Your vulva is the outer part of your female organs, including your clitoris, labia majora (outer lips), labia minora (inner lips), and vulvar opening (vestibule). When abnormal cells start growing out of control in the cells in your vulva, it’s called vulvar cancer. It usually affects the edges of your vulvar lips.
The American Cancer Society estimates that only 6,200 people in the US are diagnosed with it each year.
Types of Vulvar Cancer
Squamous cell carcinoma is the most common type of vulvar cancer. It often looks like a wart.
Adenocarcinoma is a rarer type of vulvar cancer. It starts in the Bartholin glands or sweat glands on the sides of your vaginal opening.
Other rare types of vulvar cancer include melanoma and sarcoma.
It is not your fault if you develop vulvar cancer. Risks for vulvar cancers are mostly out of your hands. They include:
- History of abnormal, precancerous cells of the vulva, called vulvar intraepithelial neoplasia (VIN)
- History of human papillomavirus (HPV) infection
- Genital warts
- Age—the average age of women with invasive vulvar cancer is 70
- HIV infection
- Abnormal cells on the surface of the vulvar skin, called vulvar intraepithelial neoplasia (VIN)
- History of melanoma
Symptoms from vulvar cancer can vary, but they may include:
- Lumps with a rough or scaly surface on the genital area
- Change in color size or appearance of a mole on the outer genital area
- Burning, pain, or itching in the outer genital area
- Bleeding or discharge not related to your menstrual period
- Persistent or chronic sores on your vulva that do not heal
Having symptoms of vulvar cancer does not mean you have the disease, but it’s important to talk to your doctor and have a thorough exam. They’ll examine the inside of your vagina using a speculum and do a pelvic exam. They might also do the following tests:
This detailed exam of your cervix, vulva, and vagina uses a magnifying lens called a colposcope. Your doctor may take tissue samples (biopsies) during the test. This procedure can cause more discomfort than a Pap test, but most women tolerate it without anesthesia or pain medication.
Your doctor will take samples of abnormal-looking tissue on the vulva. The tissue samples then go to a pathologist, who looks for abnormalities in the cells under a microscope.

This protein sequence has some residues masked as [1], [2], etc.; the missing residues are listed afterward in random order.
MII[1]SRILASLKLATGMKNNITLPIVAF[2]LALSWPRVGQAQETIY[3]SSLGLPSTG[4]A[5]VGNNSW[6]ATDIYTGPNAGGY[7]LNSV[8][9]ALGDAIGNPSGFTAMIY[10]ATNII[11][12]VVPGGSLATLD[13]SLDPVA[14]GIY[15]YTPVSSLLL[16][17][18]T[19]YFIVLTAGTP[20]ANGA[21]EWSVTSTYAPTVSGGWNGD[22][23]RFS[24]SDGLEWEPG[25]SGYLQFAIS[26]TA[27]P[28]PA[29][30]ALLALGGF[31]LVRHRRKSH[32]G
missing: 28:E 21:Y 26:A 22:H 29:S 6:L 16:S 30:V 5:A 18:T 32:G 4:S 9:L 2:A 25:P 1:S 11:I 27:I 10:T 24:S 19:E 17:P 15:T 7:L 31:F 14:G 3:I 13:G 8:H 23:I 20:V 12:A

If your doctor suspects vulvar cancer, it’s important that you get further testing and treatment from a gynecologic oncologist. This doctor is a specialist in cancer of the gynecologic system, and they see more cases of rare cancers like vulvar cancer than other doctors.
Your gynecologic oncologist will order other tests to see if cancer has spread beyond the original tumor site. This is called staging. They may include:
- Cystoscopy, which uses a small instrument with a video camera inside your bladder to check for signs of cancer.
- Proctoscopy, which uses a small instrument with a video camera inside your rectum to check for signs of cancer.
- A CT (computed tomography) scan, which converts data from different angles of X-ray images of your body into pictures on a monitor.
- An MRI (magnetic resonance imaging) test, which uses powerful magnetic fields to create a 3D picture of your lower abdomen and pelvis to detect tumors.
- A PET (positron emission tomography) scan, which uses a small amount of radionuclide glucose (sugar) injected into a vein. The PET scanner rotates around your body and makes a picture of where glucose is being used in your body. Malignant tumor cells show up brighter than normal cells do.
Stages describe how far cancer has grown or spread outside of your vulva.
- Stage I. Cancer is found only in your vulvar area. Stage IA is when cancer has spread less than or equal to 2 cm with less than 1 mm depth. Stage IB is when cancer has spread more than 2 cm, or with greater than 1 mm depth.
- Stage II. Cancer of any size has spread to your anus, the outer half of your urethra, or the outer third of your vagina but not to your lymph nodes.
- Stage III. Cancer has spread to your groin lymph nodes. IIIA involves one lymph node that’s equal to or bigger than 5 mm or up to two lymph nodes smaller than 5 mm. IIIB involves two or more lymph nodes equal to or bigger than 5 mm or three or more lymph nodes. IIIC involves any lymph node with cancer on the outside of the nodes.
- Stage IV. Cancer has spread to areas beyond your vulva or nearby lymph nodes. Stage IVA involves organs near your vagina, such as your bladder or rectum. It can also involve fixed or ulderated groin lymph nodes. Stage IVB involves organs distant to your vagina, such as your pelvic lymph nodes, lungs, or bone.